The Mayor's Office of Arts + Culture for Boston. We foster the growth of the cultural community in Boston and promote participation in the arts.
Named after a town in Scotland, Roslindale has been shaped by waves of immigrants from the very beginning. The neighborhood fell on difficult times in the 1960s, but an influx of Greek immigrants in the mid-1970s stabilized the area. This began a new era of immigration and socioeconomic change. Today, it is considered home to a population diverse in race, culture, and socioeconomic position. About 11 percent of Roslindale residents are not U.S. citizens, 15 percent are citizens by naturalization, and 71 percent are native-born US citizens. Within the past 20 years, the percentage of people of color living in the neighborhood has jumped from 9 percent to 44 percent.
Several prominent immigrants are represented in the Roslindale mural: Louis and Beatrice White, and Alex Castillo. The Whites immigrated to the US in the early 1900s. Castillo came from the Dominican Republic in 1996. The mural is located on the wall of Atlas Liquors in Roslindale.
Russian immigrants Louis and Beatrice White (formerly Weitzman) arrived at Ellis Island around the turn of the century. The couple opened White's Super Market in Roslindale in 1933. Always forward-thinking, they bought a liquor license after Prohibition and the supermarket soon became a full liquor store. Eventually, it became the first discounted liquor store in Massachusetts: and one of the first to use female clerks. Today the family business is called Atlas Wine & Liquors, with additional outlets in Medford and Quincy. The White's grandchildren, Jeff and Peter Fine and Natalie Fernsebner, run the business. Jeff, Peter and Natalie are proud of their family’s immigrant story and to be a part of "To Immigrants With Love."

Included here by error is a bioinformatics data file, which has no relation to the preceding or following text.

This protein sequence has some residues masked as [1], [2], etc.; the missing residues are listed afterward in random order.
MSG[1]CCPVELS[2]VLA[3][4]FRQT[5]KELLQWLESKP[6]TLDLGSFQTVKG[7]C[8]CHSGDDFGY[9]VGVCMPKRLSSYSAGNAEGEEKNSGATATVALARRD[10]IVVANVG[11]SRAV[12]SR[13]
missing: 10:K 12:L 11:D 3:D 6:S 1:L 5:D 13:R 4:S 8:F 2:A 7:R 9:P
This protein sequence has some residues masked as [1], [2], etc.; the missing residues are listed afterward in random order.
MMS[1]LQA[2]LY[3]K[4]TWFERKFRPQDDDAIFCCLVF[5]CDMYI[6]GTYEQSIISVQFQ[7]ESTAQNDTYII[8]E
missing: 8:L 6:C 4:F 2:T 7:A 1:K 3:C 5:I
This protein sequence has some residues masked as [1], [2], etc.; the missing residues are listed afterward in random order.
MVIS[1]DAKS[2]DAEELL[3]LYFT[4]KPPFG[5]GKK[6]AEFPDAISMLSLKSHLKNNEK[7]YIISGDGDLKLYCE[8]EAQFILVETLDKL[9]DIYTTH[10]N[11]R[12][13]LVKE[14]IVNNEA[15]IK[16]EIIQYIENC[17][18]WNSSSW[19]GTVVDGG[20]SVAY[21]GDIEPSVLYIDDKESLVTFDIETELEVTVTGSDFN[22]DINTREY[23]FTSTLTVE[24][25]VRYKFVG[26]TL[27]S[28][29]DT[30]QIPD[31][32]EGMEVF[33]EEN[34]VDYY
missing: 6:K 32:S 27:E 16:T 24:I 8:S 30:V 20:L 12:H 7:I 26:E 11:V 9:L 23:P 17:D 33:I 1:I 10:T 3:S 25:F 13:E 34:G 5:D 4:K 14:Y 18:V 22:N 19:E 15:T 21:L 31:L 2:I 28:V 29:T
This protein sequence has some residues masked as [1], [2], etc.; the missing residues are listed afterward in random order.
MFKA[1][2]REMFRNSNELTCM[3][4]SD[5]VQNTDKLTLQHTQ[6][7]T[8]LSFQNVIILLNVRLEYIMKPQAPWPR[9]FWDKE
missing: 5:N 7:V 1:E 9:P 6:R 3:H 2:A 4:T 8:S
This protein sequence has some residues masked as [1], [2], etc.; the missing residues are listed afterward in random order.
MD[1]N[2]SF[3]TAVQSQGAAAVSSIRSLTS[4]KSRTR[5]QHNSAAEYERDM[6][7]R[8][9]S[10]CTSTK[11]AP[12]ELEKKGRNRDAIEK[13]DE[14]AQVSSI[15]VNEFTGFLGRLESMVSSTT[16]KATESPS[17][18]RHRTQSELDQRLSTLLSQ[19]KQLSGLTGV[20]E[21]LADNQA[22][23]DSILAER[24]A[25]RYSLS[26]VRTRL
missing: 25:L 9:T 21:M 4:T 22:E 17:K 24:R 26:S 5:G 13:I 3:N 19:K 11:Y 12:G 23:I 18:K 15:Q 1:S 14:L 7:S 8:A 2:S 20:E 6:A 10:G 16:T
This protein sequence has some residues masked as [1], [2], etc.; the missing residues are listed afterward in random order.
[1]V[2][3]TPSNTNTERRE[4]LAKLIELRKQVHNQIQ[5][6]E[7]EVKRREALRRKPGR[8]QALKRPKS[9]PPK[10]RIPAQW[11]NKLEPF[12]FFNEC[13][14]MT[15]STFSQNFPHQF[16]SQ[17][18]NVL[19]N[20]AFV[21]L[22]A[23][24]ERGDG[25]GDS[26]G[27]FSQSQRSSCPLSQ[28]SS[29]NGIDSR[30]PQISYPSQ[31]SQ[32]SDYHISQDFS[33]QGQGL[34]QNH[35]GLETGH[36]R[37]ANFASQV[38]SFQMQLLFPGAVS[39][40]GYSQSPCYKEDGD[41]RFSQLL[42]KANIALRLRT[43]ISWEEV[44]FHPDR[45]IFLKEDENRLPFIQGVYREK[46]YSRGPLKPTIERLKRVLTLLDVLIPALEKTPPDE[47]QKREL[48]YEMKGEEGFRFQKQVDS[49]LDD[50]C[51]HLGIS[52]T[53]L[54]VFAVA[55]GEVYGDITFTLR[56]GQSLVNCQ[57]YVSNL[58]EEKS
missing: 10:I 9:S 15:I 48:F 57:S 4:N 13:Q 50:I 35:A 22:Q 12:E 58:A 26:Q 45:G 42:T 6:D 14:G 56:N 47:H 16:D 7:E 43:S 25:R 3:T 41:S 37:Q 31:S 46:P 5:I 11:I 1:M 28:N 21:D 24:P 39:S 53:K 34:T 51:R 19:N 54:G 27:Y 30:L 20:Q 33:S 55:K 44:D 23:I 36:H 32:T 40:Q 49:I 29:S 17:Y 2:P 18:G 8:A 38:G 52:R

Business owner Alex Castillo left the Dominican Republic as a child in 1996 with big dreams. He wanted to receive an education and have a better life. He moved to Boston in 2004 and Fujitsu, the fifth largest IT service provider in the world, employed him right out of school. Today, Castillo works two jobs. He's still with Fujitsu, but he also runs Roslindale business Digitech Electronic Solutions. Located at 616 Hyde Park Avenue, it has served the Roslindale community for 12 years. Castillo is proud to be an immigrant, a United States citizen, a Bostonian, a business owner, and a subject of #ToImmigrantsWithLove.
Another mural celebrating diversity can be found in Roslindale at 288 Hyde Park Avenue. Created by the Mayor's Mural Crew in 2000, this dense, colorful piece is composed of words in a variety of languages that the crew found to be particularly expressive. The resulting image is reminiscent of calligraphy, where the focus shifts to the design of the words rather than their literal meaning. Gregg Bernstein, the Mural Crew staff member who designed the work, found inspiration from his background in printmaking.
Cover photo by Amy Van Der Hiel via Flickr